THE VERY title is startling. Why on earth call the series of talks at London's South Bank "Dangerous Translations"? What could possibly be "dangerous" about a translation of Homer or Cervantes? In fact, it makes perfect sense. The British are notoriously resistant to translations - only about 2 per cent of books published here each year - yet they have nonetheless deeply influenced the ways we think and feel.
Virtually all Christians and most Jews in this country read the Bible in English, since few approach fluency in Hebrew or ancient Greek. Much of our understanding of 20th-century history comes from writers such as Solzhenitsyn, Primo Levi and Gabriel Garcia Marquez. Proust, Gide, Genet and the Marquis de Sade taught us about certain kinds of sexuality long before they were treated as frankly and powerfully by local authors. It is hardly surprising, then, that defenders of sexual, political and religious orthodoxies have often turned on translators.
During the Renaissance, several scholars were burned at the stake, after their vernacular versions of the Bible were condemned as heretical - largely because they undermined the power of the Church by giving worshippers direct access to the word of God. And this is far from a dead issue. The Japanese translator of The Satanic Verses was killed, the Italian and Norwegian ones seriously injured, because of their involvement in spreading Salman Rushdie's alleged blasphemies.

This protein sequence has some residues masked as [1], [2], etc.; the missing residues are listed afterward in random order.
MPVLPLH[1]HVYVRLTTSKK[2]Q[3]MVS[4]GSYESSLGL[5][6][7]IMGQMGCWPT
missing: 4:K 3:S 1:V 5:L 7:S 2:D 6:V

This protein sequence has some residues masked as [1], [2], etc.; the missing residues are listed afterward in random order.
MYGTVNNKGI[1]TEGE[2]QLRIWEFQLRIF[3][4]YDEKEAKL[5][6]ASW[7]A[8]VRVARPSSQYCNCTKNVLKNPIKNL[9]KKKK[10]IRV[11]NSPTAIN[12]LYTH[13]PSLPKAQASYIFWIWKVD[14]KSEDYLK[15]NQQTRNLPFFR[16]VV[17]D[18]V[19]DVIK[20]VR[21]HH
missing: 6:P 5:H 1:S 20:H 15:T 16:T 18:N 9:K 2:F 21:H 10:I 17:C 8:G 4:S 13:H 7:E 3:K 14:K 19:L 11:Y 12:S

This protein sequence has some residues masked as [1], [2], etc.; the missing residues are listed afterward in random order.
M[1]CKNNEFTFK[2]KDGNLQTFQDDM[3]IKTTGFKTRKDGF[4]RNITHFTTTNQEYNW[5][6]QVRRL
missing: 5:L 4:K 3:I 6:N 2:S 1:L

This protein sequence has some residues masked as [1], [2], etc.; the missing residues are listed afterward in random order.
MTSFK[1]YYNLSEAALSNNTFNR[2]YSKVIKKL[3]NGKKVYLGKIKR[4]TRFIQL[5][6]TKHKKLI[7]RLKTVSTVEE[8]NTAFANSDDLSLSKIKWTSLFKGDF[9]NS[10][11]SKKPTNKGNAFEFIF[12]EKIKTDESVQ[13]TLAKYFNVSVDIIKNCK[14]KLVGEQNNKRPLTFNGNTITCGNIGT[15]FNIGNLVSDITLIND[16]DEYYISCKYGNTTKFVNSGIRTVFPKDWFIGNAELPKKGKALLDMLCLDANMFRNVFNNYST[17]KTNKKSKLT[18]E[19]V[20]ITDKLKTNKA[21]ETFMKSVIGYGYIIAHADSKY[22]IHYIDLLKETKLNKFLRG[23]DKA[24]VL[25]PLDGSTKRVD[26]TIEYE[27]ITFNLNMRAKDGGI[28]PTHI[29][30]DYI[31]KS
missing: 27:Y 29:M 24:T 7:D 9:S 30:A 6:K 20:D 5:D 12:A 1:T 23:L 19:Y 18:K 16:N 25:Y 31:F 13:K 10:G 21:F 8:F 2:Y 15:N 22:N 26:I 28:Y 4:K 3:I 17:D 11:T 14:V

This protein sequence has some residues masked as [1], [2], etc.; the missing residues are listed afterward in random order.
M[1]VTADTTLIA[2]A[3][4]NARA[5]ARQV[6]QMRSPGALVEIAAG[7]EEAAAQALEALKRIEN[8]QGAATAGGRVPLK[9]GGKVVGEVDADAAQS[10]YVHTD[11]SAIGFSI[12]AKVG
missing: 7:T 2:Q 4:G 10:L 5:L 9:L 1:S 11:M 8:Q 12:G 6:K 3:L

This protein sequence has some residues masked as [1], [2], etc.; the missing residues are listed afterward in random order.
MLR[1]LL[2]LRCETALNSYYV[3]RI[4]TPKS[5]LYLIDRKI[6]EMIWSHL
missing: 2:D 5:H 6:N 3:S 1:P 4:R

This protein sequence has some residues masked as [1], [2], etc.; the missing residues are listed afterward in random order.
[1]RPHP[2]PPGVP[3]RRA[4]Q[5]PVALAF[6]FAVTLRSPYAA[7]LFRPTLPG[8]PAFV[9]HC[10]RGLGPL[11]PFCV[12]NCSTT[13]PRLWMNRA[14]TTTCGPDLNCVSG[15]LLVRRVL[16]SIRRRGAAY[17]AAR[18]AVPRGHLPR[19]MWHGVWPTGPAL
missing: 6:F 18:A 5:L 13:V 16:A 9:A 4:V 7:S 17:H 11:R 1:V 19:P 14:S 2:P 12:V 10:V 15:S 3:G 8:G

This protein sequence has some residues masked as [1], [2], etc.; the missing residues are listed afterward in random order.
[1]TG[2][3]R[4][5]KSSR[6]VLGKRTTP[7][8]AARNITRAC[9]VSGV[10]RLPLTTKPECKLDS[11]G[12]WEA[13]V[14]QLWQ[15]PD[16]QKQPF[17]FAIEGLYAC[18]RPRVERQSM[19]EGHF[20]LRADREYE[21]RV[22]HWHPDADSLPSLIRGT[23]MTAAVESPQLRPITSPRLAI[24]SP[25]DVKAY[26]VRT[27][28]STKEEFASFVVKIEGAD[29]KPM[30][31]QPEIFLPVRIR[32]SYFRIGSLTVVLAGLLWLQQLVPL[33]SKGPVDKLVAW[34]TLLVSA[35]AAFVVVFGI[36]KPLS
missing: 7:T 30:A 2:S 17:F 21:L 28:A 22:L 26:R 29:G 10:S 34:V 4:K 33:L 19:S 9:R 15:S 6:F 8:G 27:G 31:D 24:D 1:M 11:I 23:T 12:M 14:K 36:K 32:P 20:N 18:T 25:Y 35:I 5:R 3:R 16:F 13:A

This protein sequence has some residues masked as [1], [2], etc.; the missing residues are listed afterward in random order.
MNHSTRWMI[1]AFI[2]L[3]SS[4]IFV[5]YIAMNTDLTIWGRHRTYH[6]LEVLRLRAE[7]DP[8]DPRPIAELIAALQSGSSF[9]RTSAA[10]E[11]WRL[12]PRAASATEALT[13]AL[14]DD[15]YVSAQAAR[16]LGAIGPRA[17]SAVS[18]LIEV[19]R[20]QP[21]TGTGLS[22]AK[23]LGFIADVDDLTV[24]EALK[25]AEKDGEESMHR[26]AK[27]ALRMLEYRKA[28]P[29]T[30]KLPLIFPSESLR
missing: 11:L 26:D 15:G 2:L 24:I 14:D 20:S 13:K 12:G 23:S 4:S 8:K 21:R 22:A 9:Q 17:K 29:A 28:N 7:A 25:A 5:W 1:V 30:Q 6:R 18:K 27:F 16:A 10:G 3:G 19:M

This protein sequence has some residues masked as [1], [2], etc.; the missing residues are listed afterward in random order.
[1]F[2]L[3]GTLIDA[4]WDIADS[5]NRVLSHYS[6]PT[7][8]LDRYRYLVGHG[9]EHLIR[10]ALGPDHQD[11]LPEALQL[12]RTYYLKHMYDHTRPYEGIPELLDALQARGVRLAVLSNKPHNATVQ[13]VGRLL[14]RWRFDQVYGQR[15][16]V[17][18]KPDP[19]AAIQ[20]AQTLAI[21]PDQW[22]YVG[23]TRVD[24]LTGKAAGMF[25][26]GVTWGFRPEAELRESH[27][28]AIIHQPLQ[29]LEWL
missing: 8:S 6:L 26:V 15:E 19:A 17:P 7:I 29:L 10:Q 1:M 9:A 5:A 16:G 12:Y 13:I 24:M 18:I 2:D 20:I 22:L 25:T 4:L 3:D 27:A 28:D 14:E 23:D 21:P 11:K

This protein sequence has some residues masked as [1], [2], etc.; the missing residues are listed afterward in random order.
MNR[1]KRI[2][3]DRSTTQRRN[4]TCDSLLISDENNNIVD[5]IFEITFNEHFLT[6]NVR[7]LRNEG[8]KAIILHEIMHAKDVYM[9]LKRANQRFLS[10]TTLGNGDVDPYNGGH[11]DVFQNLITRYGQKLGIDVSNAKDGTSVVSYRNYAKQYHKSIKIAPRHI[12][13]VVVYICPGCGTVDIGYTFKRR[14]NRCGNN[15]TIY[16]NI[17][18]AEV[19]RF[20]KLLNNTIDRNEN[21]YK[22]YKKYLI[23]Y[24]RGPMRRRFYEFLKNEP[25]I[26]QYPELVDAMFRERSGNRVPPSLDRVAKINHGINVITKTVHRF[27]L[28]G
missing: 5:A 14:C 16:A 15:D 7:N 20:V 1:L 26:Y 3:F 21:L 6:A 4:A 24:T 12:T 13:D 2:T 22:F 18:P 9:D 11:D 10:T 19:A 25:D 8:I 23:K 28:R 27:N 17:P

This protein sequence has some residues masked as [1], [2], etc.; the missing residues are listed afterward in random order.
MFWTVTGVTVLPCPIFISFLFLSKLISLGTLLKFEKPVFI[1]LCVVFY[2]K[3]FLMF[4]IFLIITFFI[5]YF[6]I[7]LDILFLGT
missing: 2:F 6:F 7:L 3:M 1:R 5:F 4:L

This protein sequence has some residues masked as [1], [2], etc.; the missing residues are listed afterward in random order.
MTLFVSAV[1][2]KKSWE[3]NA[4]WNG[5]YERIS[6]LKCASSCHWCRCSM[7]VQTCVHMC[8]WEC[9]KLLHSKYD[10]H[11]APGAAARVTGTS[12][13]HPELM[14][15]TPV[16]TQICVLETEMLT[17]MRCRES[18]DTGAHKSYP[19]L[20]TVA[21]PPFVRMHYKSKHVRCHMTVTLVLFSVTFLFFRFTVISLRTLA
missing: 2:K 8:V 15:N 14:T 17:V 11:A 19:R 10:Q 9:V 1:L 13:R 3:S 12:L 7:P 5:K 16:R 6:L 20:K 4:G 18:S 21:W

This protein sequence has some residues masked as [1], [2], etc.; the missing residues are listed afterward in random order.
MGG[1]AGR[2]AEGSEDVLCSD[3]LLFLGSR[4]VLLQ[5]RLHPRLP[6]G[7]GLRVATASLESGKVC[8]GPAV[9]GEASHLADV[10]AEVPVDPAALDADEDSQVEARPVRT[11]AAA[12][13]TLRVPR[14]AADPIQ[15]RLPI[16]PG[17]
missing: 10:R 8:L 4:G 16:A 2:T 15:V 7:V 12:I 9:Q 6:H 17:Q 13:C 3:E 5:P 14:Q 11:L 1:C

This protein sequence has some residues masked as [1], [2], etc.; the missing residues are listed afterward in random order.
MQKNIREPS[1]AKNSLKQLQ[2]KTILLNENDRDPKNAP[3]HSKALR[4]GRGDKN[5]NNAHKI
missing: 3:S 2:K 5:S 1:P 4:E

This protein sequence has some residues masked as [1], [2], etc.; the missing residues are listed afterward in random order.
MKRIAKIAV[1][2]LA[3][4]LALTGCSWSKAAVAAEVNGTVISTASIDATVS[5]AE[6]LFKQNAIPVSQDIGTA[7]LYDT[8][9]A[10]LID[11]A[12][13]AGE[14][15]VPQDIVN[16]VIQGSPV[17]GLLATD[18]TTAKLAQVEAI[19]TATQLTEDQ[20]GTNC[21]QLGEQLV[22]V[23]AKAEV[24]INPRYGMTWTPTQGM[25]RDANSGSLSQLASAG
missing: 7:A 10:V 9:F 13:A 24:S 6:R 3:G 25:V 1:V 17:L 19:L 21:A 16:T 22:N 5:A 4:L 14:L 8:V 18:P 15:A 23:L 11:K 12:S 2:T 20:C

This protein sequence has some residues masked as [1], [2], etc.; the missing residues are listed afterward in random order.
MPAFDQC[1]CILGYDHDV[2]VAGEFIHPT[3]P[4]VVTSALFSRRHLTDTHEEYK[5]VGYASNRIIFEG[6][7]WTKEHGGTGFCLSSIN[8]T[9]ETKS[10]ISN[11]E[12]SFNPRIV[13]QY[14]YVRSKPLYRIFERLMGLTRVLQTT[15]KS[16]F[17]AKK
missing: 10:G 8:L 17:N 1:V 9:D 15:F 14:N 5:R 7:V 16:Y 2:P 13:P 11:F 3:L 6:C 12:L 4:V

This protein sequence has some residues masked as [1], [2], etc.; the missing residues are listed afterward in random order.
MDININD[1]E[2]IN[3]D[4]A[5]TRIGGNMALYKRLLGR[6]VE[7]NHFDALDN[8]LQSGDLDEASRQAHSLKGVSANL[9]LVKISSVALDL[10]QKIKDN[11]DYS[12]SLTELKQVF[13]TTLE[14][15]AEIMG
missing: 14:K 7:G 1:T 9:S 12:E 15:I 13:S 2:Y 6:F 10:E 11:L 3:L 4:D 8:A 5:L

Introducing uncomfortable, subversive or simply new ideas into a culture from outside can be literally dangerous to its practitioners. And good literary translation is (or should be) dangerous, in the sense that it is demanding, intensely personal and involves the kind of risk-taking required of any serious creative activity. The five talks will illuminate all these interrelated themes.
Susan Bassnett, author of Translation Studies and Postcolonial Translation, opens the series next Thursday with a talk on "Translators on a Knife Edge". She examine issues of translation and nationalism. Fascist Italy, for example, saw it as an affront to its pride that the country needed any creative input from abroad. Yet translations of Shakespeare and Byron into suppressed languages like Czech provided a huge boost to national consciousness in 19th- century Europe. More recently, in the communist Prague of the 1980s, productions of Shakespeare were used to make subversive statements about power and authority that could never have been made directly. …